• Edwin

          The Cubs would basically be paying a premium (by trading prospects) for the chance to start negotiations slightly earlier than other teams.

          • Camiata2

            I realize that, but depending on what who it requires, wouldn’t you want to entertain that idea?

            • Edwin

              Not really. For starters, I don’t think Indians asking price would be low enough for it to make sense.

              And secondly, it would still mean (probably) paying more for Masterson in some combination of prospect value and $$ than just simply paying $$.

              • dunston donuts

                I think the depth of the positional players in the system could get a deal done. The Cubs have a number of really good players who are going to get blocked at getting to the big leagues… Alcantara, Villanueva, etc. They might as well trade from that depth to get what they need.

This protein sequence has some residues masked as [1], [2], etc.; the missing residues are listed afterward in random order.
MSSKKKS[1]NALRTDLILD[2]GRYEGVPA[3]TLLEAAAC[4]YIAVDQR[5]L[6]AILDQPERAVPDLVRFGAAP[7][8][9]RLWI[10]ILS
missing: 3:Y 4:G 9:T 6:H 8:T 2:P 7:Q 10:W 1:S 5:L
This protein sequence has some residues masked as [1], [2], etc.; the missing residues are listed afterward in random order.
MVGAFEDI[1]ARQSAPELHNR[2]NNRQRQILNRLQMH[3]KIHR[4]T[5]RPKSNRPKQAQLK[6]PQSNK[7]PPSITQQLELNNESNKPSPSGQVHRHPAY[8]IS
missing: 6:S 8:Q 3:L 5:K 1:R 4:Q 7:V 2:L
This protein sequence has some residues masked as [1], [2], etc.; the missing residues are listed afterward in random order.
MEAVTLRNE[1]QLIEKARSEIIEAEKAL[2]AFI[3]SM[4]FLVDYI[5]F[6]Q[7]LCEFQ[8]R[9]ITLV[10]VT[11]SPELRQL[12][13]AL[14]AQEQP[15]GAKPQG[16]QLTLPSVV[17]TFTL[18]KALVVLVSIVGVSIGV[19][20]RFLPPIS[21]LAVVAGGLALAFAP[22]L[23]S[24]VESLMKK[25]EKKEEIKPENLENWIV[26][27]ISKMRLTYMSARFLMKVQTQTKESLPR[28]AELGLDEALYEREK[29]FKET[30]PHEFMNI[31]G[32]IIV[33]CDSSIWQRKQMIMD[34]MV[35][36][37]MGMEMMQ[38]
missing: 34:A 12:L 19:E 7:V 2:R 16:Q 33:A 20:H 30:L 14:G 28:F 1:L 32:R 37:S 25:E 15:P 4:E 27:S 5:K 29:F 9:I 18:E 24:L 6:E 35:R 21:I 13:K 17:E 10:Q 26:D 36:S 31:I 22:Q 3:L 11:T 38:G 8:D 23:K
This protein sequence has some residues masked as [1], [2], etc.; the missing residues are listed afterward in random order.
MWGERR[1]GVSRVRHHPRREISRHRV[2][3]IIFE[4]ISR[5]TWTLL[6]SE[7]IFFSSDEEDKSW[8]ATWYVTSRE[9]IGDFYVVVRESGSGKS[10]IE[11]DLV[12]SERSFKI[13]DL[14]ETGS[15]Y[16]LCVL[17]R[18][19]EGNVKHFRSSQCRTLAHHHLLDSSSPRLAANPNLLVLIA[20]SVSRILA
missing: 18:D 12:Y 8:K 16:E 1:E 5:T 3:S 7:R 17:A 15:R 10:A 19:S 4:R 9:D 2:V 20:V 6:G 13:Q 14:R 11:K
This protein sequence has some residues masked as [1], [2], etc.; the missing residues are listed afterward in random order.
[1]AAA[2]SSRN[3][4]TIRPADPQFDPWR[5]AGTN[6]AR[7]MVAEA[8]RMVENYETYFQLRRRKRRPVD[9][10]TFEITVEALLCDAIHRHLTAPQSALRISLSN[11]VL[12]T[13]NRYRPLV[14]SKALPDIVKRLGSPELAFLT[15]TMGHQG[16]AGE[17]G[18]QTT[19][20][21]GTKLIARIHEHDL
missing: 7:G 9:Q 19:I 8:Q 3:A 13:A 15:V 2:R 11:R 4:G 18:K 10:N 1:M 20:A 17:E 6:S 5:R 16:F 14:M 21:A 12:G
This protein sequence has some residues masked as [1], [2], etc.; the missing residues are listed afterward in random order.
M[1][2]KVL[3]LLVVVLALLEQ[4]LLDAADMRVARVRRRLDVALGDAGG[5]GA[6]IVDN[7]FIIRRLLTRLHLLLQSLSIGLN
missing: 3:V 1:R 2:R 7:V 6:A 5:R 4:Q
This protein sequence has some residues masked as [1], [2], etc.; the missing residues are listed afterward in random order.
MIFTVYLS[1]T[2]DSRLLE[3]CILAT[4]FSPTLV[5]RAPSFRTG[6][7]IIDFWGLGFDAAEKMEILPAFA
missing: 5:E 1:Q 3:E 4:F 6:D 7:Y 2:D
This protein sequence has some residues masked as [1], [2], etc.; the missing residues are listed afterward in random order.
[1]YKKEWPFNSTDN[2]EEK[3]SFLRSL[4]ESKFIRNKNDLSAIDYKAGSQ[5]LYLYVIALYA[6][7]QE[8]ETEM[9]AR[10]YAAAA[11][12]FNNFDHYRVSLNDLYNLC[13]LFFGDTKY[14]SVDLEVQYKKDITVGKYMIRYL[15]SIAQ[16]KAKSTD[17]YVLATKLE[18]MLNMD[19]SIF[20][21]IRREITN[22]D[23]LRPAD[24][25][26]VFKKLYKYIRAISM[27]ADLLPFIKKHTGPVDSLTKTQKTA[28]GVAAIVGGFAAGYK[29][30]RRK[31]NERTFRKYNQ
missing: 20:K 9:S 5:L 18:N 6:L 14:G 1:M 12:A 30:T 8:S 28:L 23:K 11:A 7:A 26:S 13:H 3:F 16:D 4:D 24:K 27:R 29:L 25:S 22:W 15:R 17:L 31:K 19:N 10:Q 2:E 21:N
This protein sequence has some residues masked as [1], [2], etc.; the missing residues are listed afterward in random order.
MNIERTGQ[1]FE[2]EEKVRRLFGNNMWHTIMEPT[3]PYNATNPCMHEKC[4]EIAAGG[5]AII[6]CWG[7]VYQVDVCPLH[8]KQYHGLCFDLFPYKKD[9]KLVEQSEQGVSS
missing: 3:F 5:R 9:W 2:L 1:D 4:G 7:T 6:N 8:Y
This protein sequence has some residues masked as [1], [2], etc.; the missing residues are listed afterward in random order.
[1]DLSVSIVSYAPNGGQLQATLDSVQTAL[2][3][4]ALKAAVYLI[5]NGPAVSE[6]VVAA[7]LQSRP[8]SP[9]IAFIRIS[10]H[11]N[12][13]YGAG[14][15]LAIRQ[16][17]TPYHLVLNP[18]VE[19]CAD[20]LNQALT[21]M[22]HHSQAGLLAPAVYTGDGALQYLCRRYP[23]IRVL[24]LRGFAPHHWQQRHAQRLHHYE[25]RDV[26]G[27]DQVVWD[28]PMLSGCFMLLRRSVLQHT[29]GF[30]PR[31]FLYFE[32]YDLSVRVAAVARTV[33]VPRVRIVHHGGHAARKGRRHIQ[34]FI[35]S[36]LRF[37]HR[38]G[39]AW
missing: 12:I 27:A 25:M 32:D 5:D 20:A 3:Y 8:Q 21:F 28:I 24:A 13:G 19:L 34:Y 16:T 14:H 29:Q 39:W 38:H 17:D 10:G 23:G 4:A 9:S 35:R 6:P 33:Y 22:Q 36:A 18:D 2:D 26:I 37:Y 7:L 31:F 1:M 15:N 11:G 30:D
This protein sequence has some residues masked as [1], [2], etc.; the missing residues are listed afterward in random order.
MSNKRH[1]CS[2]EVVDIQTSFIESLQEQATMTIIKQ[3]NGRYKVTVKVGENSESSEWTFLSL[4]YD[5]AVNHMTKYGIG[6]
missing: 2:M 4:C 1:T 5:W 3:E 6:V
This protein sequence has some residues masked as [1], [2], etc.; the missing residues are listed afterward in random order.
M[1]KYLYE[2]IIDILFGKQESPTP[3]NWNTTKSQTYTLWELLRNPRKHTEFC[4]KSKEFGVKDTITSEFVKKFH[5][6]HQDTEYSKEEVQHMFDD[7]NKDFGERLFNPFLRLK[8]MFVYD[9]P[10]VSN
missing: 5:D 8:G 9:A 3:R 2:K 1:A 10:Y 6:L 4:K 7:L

• Ed

    Huzzah!– loving the inclusion of arrested development in the posts!

  • Blackhawks1963

    I can’t get worked up about prospective free agent pitchers next winter. Sure, it would be good development if Masterson, Shields and Scherzer all hit free agency, but lets face it. The Cubs will be one of MULTIPLE teams prospectively interested in their services. And as we painfully know, the “usual suspects” like the Yankees, Dodgers, Red Sox, Rangers, etc. always have the advantage in these things.

  • Diehardthefirst

    If Phillies ate most of salary would Rollins make sense as backup/ mentor to Castro?

    • DocPeterWimsey

      Rollins won’t waive his 5 & 10 rights to be a backup. Plus, he’s very much the “I’m an X” type: he’s a Phillie, and he wants to stay that way. (Fans call it loyalty when guys are 5 years younger than Rollins and eschewing free agency but selfishness when they are past their prime! So, you can take your pick….)

      • Diehardthefirst